The ethico-politics of homo-ness: Beckett's How It Is and Casement's Black Diaries

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3 Scopus citations


In recent years, Beckett studies has taken an 'ethical turn' as critics have given increased attention to the status of the Other and otherness in the writer's oeuvre. How It Is, a key text for these critics, was written as Beckett was reading the newly published Black Diaries of Roger Casement, a volume that contains homoerotic content long considered scandalous for the Irish republican icon and yet offers a remarkable vision of social relations structured around sameness or what Leo Bersani calls 'homo-ness'. Reading Beckett's novel alongside Casement's diaries reveals the significance of How It Is for thinking an ethico-politics that depends neither on the ideological foundations of the nation-state nor on critical perspectives that emphasise the primacy of difference, but rather on a fundamental reorientation of sociality. In this regard, Beckett's anti-redemptive narrative may be considered a work of penetrating utopian writing, which nonetheless reminds us of the hazards of utopian thought.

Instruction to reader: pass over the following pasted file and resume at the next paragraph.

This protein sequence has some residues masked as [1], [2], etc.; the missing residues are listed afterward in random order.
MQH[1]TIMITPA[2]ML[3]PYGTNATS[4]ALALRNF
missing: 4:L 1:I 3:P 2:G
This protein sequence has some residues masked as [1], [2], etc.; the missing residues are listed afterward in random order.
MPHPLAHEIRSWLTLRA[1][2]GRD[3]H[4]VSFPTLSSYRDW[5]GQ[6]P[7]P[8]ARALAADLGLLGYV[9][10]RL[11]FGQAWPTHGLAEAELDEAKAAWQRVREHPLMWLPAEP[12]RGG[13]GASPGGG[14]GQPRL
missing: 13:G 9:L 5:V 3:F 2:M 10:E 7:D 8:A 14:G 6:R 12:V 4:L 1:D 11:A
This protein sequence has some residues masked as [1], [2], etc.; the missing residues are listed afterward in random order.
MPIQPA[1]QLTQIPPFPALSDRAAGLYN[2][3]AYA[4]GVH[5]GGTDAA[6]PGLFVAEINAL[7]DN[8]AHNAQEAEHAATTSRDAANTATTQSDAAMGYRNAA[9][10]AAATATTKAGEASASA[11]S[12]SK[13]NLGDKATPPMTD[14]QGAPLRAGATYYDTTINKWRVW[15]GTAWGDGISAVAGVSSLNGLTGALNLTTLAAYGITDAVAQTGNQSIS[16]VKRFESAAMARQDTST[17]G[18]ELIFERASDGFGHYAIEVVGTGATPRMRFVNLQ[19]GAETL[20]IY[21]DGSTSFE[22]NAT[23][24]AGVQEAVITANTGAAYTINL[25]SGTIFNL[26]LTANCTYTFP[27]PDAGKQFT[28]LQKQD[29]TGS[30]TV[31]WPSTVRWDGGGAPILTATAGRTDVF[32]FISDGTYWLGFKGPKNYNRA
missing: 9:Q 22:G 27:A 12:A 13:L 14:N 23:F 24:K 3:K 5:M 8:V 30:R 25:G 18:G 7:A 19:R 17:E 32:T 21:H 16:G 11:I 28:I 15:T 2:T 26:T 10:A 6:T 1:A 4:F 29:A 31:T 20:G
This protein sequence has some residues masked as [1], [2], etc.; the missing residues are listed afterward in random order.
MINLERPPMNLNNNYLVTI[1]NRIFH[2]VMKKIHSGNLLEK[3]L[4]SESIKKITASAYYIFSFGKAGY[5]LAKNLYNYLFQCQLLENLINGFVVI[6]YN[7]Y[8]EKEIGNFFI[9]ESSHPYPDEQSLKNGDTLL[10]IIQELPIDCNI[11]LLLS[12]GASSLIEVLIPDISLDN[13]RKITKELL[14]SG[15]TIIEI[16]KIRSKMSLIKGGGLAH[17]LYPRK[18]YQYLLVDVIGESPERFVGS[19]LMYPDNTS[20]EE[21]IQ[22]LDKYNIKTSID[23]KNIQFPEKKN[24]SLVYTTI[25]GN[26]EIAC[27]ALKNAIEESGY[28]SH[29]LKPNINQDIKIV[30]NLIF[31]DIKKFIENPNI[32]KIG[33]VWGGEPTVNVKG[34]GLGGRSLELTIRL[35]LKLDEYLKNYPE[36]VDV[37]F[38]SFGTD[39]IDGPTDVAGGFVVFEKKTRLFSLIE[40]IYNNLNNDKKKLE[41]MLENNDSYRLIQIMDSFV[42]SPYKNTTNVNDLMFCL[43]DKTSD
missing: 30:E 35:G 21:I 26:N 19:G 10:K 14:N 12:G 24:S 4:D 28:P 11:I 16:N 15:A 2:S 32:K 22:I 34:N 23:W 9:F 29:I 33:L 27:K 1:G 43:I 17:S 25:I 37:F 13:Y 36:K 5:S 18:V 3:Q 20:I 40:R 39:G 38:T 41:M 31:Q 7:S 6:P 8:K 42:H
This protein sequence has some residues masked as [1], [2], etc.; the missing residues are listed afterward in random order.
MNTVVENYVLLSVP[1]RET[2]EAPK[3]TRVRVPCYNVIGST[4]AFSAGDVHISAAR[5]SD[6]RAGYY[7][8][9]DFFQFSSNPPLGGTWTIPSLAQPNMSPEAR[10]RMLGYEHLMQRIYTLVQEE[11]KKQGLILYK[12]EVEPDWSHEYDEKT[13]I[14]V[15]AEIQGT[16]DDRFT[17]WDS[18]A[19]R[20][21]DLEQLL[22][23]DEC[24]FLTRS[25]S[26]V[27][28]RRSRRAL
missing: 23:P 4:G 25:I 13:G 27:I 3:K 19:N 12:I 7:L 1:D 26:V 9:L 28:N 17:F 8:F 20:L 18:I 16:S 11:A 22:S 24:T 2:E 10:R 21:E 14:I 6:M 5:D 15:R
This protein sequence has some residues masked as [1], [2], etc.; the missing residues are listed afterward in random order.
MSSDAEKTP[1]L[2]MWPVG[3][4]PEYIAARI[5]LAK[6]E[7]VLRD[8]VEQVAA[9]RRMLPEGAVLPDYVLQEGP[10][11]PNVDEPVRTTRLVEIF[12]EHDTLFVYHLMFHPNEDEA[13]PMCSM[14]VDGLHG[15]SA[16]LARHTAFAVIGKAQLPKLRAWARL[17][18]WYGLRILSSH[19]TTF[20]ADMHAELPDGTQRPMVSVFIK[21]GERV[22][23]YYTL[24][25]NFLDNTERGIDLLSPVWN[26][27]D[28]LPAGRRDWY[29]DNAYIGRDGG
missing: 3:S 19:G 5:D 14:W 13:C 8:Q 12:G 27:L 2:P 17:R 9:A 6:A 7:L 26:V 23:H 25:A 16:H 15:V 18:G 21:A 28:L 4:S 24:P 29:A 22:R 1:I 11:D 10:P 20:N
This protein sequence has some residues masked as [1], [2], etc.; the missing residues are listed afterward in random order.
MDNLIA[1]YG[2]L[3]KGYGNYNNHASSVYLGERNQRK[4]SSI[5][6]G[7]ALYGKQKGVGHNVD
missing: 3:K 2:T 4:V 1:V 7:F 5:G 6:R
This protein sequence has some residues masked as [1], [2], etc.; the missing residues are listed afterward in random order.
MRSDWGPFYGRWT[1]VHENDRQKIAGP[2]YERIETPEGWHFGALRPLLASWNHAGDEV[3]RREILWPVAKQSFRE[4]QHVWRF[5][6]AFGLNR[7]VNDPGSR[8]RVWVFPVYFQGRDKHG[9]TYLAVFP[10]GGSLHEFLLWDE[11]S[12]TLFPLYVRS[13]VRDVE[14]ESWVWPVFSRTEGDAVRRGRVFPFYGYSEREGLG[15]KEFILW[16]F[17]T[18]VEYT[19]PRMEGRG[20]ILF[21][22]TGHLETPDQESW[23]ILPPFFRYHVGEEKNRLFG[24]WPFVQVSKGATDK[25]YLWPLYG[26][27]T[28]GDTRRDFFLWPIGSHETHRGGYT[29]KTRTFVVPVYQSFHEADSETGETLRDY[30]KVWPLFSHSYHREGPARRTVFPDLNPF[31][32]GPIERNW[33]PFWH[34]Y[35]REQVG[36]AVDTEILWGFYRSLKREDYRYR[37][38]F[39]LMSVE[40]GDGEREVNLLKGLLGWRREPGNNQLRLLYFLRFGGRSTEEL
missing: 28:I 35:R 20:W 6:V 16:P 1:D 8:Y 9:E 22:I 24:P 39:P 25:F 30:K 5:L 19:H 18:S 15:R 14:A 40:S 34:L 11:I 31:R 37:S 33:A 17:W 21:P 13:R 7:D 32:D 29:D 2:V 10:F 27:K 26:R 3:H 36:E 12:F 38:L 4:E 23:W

Original languageEnglish (US)
Pages (from-to)243-261
Number of pages19
JournalIrish Studies Review
Issue number3
StatePublished - Aug 2012


  • Beckett
  • Casement
  • ethics of alterity
  • homo-ness
  • postcolonial novel

ASJC Scopus subject areas

  • Cultural Studies
  • History
  • Sociology and Political Science
  • Literature and Literary Theory


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